REVIEW: Unexpect – Fables Of The Sleepless Empire

Band: Unexpect
Album: Fables Of The Sleepless Empire
Release: 2011
Label: Ascendance
Genre: Avant-Garde Extreme Metal

Some bands claim to be weird and avant-garde. Other bands actually are weird and avant-garde, and it is in this latter circle that Canadian extreme metallers firmly stand. Drawing comparisons ranging from Dååth through Sikth to Cynic, it becomes impossible to pigeonhole this release beyond the basic “metal” umbrella term; 15 genres in one album is not an understatement. After 5 years since their last psychotic outing, In A Flesh Aquarium, they return with Fables Of The Sleepless Empire, a fresher and tighter bout of pure madness.

Right from the opening track, the band demonstrate what they have learnt since the last album in a few distinctive ways. Firstly, hiring Borboën has meant a prominent increase of violin from cacophony-creator to melody-maker, while the vocals have now managed to merge with the music more efficiently than before. The 9-string bass still makes a strong appearance, such as in the intro of “Unsolved Ideas Of A Distorted Guest”, intertwining impressively with Syriak and Artagoth’s guitars and ExoD’s piano on “The Quantum Symphony” when they aren’t chugging away à la Dååth or Meshuggah or following technical tapping lines. Electronic elements also feature from the keyboardist, notably in the tech-black style of “Silence This Parasite”. Indeed, the only sane instrument seems to be the drums, and even they demonstrate their might in “When The Joyful Dead Are Dancing”. What comes through strongly is how everything interconnects; not all instruments fire on all cylinders constantly, but there is more than enough to grasp the listener’s attention.

Three vocalists normally make me skeptical, but here they are needed. Each appear to cover all styles possible, Leïlindel going from an classical-pop clean to an intimidating snarl, and Syriak is akin to a crazier Sean Farber. The lyrics are bizarre, to say the least, and take a lot of digging to unearth the meaning within. “Orange Vigilantes”, as an example, is about vegetables attacking humanity and oranges are going to save us: “Heroic icons of the vegetable supremacy/A mistreated garden, their ultimate purgatory”. They demonstrate their use of lyrics as phonetic tools rather than poetry, given some of the lines which are pure nonsense (“El takidnys sed selliugia/El takidnys sed selliugia eralced (enu everg)/Numbers on strike”) and only contribute to the oddness of the music. One of the few times where bad lyrics actually add enjoyment to an album.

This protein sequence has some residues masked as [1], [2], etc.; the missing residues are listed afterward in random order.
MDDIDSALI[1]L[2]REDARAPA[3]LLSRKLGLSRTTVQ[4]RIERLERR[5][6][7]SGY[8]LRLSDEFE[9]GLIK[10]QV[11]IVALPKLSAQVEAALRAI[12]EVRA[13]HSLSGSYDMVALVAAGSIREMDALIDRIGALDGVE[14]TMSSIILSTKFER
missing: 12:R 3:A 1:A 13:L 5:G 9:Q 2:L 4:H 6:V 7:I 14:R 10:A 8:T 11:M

The main flaw with this album is just how bizarre it is for the first few spins. A lot of time is needed to fully understand, let alone appreciate the layers of music and sounds going on within. Another feeling is that the album is slightly weak in structure; having two ambient tracks near the end means they get lost amidst the heavier metal tracks, and so they end up spending all their ammo on the first 6 tracks.

After a long and arduous affair, I can now finally say that this album tickles my fancy. One friend of mine described the album as “written by Bellatrix LeStrange”, and I am inclined to agree with them. I realize that beauty is in the ear of the beholder in this case, but with a bit of open-mindedness and a fair amount of repeated listens, it is possible to lose yourself in the chaos of Fables Of The Sleepless Empire.

Rating: 8.5/10

Song to try:

7 responses

  1. sikth

    I agree with almost everything in this review, including the chosen spots for both instrumental tracks. But the lyrics being bad? You should re-read them, they are top notch and when you start to make sense of them you’ll see. They are fantasy-based lyrics? Yes, but portraying very real and common aspects of the human society. My album of the year for sure.

    June 17, 2011 at 5:58 pm

  2. I’m glad you agree with most of the review, sikth, and to take up your comment on the lyrics: I didn’t say they were fantasy-based, just bizarre, and although some of them fall into place after reading through several times, I still don’t understand some (such as “Silence This Parasite”). Feel free to enlighten me as to what the lyrics mean to you!
    After having heard several excellent releases this year, I’m finding it difficult to pinpoint which is Album Of The Year for me.

    June 18, 2011 at 4:36 pm

  3. sikth

    I just said “Are they fantasy? Yes” because I’ve met many people that quickly disregard lyrics for being fantasy-based. Hey, I can’t explain every lyric as well, and “Silence This Parasite” has me puzzled quite as much as you. But sometimes the lyrics seem to be senseless just to get you in that dark, weird ‘fantasy’ mood of the album. But I’ve definitely found some sense from many of the lyrics, of course this could be just my head interpreting them, but I’ve found abstract mentions of war, love, judgement and racism throughout the album. When the lyrics make people ‘feel’ their meaning (like I’ve read other people do at forums etc) saying the lyrics are bad is just not correct, that’s what made me comment in the first place. Of course, you don’t have to like them, everyone’s entitled to their own opinnion, but they are certainly not bad. And even if senseless at times, they do a great job at being interesting and drawing a very weird picture in the depths of my mind!


    June 19, 2011 at 5:19 pm

  4. Great article! It is very helpful, I thank you

    Best Regards

    November 6, 2011 at 9:09 pm

    • Welcome, glad you enjoyed it!

      November 7, 2011 at 6:57 am

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